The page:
7. An apparatus for cleaning wafers, comprising:
    a tank;
    a wafer support contained within the tank;
    a fluid supply line coupled to the tank; and
    a degasser coupled to the fluid supply line.
  8. An apparatus for cleaning wafers, comprising:
    a tank;
    a wafer support contained within the tank; and
    a source of degassed fluid coupled to the tank.
EP00304679A 1999-06-01 2000-06-01 Megasonic cleaner Withdrawn EP1057546A1 (en)

Priority Applications (2)

Application Number Priority Date Filing Date Title
US13690899P true 1999-06-01 1999-06-01
US136908P 1999-06-01

Publications (1)

Publication Number Publication Date
EP1057546A1 true EP1057546A1 (en) 2000-12-06

Family

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Family Applications (1)

Application Number Title Priority Date Filing Date
EP00304679A Withdrawn EP1057546A1 (en) 1999-06-01 2000-06-01 Megasonic cleaner

Country Status (3)

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EP (1) EP1057546A1 (en)
JP (1) JP2001077070A (en)
TW (1) TW466628B (en)

Cited By (1)

* Cited by examiner, † Cited by third party
Publication number Priority date Publication date Assignee Title
US20110240059A1 (en) * 2010-03-30 2011-10-06 Fujitsu Limited Cleaning apparatus and method

Families Citing this family (6)

* Cited by examiner, † Cited by third party
Publication number Priority date Publication date Assignee Title
KR100952087B1 (en) * 2003-02-20 2010-04-13 램 리써치 코포레이션 Method and apparatus for megasonic cleaning of patterned substrates
JP4159574B2 (en) * 2005-06-21 2008-10-01 株式会社カイジョー Deaeration device and ultrasonic cleaning device using the same
US8327861B2 (en) 2006-12-19 2012-12-11 Lam Research Corporation Megasonic precision cleaning of semiconductor process equipment components and parts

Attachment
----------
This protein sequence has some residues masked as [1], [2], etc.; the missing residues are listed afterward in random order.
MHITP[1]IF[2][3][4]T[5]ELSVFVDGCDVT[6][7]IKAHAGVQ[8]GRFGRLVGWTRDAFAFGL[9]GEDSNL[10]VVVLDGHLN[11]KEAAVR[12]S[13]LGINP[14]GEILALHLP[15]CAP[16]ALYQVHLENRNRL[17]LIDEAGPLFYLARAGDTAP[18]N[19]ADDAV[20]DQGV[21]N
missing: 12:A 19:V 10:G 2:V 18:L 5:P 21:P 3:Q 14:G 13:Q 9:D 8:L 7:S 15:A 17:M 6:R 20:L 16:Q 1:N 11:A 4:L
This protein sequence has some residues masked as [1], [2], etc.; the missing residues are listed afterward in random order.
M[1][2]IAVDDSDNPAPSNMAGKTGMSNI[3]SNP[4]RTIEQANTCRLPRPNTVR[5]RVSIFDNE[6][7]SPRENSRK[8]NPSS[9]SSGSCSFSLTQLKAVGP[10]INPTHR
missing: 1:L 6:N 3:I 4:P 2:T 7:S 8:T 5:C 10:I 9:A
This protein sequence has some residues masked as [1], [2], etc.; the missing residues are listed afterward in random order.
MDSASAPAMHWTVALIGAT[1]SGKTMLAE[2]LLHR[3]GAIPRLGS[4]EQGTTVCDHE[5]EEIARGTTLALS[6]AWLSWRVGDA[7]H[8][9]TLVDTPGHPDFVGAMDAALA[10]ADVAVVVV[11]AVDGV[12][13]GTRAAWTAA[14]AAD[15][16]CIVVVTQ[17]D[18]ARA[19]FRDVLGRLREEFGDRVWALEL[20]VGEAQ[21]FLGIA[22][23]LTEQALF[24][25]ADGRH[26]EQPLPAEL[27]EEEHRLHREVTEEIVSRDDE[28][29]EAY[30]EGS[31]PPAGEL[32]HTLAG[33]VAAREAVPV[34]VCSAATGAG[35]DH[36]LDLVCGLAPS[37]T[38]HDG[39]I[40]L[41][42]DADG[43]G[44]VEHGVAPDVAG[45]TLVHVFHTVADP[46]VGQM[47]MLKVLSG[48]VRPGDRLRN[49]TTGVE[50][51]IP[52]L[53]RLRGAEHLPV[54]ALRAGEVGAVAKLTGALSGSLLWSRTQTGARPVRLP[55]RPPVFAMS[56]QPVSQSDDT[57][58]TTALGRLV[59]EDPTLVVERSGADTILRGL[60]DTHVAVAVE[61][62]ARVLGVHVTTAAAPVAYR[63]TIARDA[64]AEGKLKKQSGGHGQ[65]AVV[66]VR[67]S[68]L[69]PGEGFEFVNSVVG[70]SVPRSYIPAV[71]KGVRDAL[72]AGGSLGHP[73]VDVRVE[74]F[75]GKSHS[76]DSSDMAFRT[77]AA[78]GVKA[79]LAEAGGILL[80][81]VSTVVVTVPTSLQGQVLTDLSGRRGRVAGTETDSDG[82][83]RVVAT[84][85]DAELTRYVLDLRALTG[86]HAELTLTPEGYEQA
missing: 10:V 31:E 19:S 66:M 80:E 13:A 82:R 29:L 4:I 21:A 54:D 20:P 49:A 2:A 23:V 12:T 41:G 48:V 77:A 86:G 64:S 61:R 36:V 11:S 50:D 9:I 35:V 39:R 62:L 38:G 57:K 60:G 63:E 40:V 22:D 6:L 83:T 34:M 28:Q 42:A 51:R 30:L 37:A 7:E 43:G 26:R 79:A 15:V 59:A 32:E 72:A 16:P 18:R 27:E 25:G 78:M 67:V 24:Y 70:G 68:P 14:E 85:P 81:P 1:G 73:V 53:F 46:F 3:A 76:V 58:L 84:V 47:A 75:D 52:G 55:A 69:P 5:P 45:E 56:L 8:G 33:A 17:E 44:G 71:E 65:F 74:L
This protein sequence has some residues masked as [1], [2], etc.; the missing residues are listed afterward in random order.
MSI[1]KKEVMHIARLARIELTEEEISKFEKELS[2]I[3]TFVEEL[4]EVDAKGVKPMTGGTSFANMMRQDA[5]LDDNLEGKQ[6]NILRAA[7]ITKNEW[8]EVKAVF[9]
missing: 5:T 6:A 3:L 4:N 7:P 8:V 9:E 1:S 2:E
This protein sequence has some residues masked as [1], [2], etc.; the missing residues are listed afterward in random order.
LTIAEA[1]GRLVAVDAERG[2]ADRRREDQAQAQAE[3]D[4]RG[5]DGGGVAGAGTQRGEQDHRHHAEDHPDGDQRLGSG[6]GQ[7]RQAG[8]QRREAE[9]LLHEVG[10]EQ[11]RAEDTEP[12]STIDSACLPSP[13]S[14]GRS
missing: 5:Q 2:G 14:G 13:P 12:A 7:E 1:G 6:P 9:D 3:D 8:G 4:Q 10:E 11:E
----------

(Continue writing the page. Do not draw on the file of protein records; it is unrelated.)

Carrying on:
US8906218B2 (en) 2010-05-05 2014-12-09 Solexel, Inc. Apparatus and methods for uniformly forming porous semiconductor on a substrate
WO2013126033A2 (en) * 2010-11-03 2013-08-29 Solexel, Inc. Apparatus and methods for uniformly forming porous semiconductor on a substrate
US9076642B2 (en) 2009-01-15 2015-07-07 Solexel, Inc. High-Throughput batch porous silicon manufacturing equipment design and processing methods

Citations (4)

* Cited by examiner, † Cited by third party
Publication number Priority date Publication date Assignee Title
US4795497A (en) * 1985-08-13 1989-01-03 Mcconnell Christopher F Method and system for fluid treatment of semiconductor wafers
DE4209865A1 (en) * 1992-03-26 1993-09-30 Wacker Chemitronic Removal of metal residues from semiconductor surfaces - using aq. cleaning compsn. treated with carbon di:oxide and/or oxalic acid
US5810037A (en) * 1994-07-22 1998-09-22 Daido Metal Company Ltd. Ultrasonic treatment apparatus
US5858106A (en) * 1996-01-12 1999-01-12 Tadahiro Ohmi Cleaning method for peeling and removing photoresist

Patent Citations (4)

* Cited by examiner, † Cited by third party
Publication number Priority date Publication date Assignee Title
US4795497A (en) * 1985-08-13 1989-01-03 Mcconnell Christopher F Method and system for fluid treatment of semiconductor wafers
DE4209865A1 (en) * 1992-03-26 1993-09-30 Wacker Chemitronic Removal of metal residues from semiconductor surfaces - using aq. cleaning compsn. treated with carbon di:oxide and/or oxalic acid
US5810037A (en) * 1994-07-22 1998-09-22 Daido Metal Company Ltd. Ultrasonic treatment apparatus
US5858106A (en) * 1996-01-12 1999-01-12 Tadahiro Ohmi Cleaning method for peeling and removing photoresist

Cited By (1)

* Cited by examiner, † Cited by third party
Publication number Priority date Publication date Assignee Title
US20110240059A1 (en) * 2010-03-30 2011-10-06 Fujitsu Limited Cleaning apparatus and method

Also Published As

Publication number Publication date
TW466628B (en) 2001-12-01
JP2001077070A (en) 2001-03-23